By Kevin Bouffard
The Ledger, Lakeland, Fla.
Recognition as an Emerging Leader came as icing on the cake for Stephanie Colon, who had already achieved her most important life goal.
“I knew very early in life I did not want to be a victim of circumstances. I did not want to be a product of my environment,” said Colon, 37, an assistant vice president and business banker at Community Southern Bank in Lakeland.
That environment included alcohol and drug abuse at a home she left at age 16, a teenage pregnancy and struggling financially to raise four children, only two of which were her own.
She started in low-wage jobs as a waitress and a bank teller before rising to her current position as a top executive at Community Southern.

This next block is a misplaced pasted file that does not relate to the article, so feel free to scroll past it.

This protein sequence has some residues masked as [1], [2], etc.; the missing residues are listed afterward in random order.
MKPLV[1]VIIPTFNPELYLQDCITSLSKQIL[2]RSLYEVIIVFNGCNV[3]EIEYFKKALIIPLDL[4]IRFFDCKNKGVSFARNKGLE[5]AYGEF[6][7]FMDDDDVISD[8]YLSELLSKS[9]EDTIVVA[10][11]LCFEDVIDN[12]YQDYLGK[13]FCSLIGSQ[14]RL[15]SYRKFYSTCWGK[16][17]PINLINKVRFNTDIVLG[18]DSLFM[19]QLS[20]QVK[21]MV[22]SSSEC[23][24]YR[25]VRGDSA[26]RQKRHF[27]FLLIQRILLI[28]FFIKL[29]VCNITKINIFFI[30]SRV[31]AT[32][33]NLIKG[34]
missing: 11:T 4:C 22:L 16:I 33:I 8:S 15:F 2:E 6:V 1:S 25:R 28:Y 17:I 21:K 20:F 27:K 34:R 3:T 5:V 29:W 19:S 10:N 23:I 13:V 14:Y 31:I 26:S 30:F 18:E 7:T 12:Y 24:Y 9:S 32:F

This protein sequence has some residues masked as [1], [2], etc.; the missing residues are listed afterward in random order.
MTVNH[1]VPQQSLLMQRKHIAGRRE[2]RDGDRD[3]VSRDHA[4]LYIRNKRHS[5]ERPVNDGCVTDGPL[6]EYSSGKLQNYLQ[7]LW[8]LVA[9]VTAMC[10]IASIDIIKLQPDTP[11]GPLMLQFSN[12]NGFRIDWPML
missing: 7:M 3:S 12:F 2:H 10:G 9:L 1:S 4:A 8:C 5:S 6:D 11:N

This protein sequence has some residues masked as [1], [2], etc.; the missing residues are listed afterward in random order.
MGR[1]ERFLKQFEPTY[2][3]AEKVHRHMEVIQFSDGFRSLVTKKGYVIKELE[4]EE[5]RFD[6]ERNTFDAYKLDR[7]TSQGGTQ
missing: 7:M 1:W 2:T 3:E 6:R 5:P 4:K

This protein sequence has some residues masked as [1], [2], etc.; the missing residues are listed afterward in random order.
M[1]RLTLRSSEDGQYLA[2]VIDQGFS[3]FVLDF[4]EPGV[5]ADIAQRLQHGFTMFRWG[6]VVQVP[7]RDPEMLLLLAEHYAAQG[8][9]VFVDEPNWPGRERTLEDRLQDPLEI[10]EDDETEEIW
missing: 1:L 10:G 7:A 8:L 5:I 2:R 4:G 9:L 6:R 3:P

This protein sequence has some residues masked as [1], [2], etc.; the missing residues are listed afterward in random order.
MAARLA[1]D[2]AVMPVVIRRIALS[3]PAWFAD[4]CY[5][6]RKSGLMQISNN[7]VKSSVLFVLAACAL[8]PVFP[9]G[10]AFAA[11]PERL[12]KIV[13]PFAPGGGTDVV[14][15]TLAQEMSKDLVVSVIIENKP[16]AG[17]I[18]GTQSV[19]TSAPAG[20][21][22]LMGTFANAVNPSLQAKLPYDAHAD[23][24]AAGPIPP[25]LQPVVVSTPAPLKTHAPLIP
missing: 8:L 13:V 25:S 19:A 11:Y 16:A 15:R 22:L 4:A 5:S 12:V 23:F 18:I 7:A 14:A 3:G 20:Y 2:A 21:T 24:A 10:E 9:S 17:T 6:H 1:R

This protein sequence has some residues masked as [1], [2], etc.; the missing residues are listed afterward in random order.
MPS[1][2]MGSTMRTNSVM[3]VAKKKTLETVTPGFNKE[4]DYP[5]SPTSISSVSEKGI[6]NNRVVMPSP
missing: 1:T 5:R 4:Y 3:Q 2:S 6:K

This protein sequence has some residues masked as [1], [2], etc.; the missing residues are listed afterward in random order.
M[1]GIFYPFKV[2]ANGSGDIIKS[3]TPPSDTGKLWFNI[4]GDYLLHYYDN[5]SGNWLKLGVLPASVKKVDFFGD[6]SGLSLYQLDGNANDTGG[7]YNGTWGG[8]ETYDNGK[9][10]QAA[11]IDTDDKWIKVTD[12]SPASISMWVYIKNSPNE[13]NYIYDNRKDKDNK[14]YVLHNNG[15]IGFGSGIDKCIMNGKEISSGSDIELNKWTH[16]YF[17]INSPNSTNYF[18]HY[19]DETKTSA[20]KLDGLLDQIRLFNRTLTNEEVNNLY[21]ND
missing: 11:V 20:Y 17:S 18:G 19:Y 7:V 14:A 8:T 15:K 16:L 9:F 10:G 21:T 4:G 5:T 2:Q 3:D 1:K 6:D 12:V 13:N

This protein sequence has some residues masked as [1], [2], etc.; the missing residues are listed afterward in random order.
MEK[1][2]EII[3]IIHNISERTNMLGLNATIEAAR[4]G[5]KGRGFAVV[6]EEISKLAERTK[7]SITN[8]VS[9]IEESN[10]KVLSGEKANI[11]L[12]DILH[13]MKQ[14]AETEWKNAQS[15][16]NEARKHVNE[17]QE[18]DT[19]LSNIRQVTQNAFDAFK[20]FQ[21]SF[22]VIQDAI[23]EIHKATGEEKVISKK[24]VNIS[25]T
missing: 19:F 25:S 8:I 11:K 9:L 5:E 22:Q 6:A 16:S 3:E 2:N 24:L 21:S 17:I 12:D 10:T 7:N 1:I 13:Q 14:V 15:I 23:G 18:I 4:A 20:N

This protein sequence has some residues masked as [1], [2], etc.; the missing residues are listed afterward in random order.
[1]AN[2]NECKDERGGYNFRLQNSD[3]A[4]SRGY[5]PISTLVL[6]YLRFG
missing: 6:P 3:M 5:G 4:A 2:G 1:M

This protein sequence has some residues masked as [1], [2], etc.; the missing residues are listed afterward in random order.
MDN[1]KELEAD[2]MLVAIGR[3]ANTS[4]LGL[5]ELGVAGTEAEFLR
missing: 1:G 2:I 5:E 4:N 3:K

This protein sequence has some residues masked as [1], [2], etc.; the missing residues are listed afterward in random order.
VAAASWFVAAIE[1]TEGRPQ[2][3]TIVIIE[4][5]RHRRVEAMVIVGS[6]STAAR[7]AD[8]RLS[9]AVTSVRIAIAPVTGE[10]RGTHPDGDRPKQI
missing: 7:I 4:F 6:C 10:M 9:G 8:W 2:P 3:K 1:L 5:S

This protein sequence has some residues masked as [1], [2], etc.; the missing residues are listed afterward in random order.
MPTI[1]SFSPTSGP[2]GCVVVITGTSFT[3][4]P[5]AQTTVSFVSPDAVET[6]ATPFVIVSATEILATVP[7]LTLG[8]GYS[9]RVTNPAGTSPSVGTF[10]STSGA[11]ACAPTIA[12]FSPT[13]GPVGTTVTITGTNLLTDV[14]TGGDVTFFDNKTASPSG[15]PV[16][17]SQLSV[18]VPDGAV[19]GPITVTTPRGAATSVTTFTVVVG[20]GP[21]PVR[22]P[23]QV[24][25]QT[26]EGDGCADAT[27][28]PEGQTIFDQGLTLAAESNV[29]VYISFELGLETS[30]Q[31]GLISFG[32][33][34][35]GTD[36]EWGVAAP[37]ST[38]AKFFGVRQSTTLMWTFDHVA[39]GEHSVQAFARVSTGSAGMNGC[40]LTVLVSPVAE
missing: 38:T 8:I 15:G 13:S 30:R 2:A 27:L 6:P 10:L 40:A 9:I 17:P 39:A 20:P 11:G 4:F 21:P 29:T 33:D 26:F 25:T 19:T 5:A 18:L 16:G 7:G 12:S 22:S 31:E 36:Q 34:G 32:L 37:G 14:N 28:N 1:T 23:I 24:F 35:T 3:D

“In spite of her upbringing, she rose … pulled herself up,” said Sharon Casey, 58, vice president and director of business development at Community Southern, whom Colon described as her mentor and “at-work mom.”
Such extraordinary pluck and her contributions to many civic groups recently earned Colon one of five 2014 Emerging Leader Awards for professionals between ages 21 and 42.
Three Polk County young professional groups — Emerge Lakeland, the Winter Haven Young Professionals Group and Engage, part of the Greater Bartow Chamber of Commerce — sponsor the annual award.
Born in Fort Gordon, Ga., while her father, Stephen Sanders, was serving in the Army, her parents then moved to Fort Lauderdale, where she was raised until age 12.
After her parents divorced, Colon moved to Lakeland with her mother, who later remarried.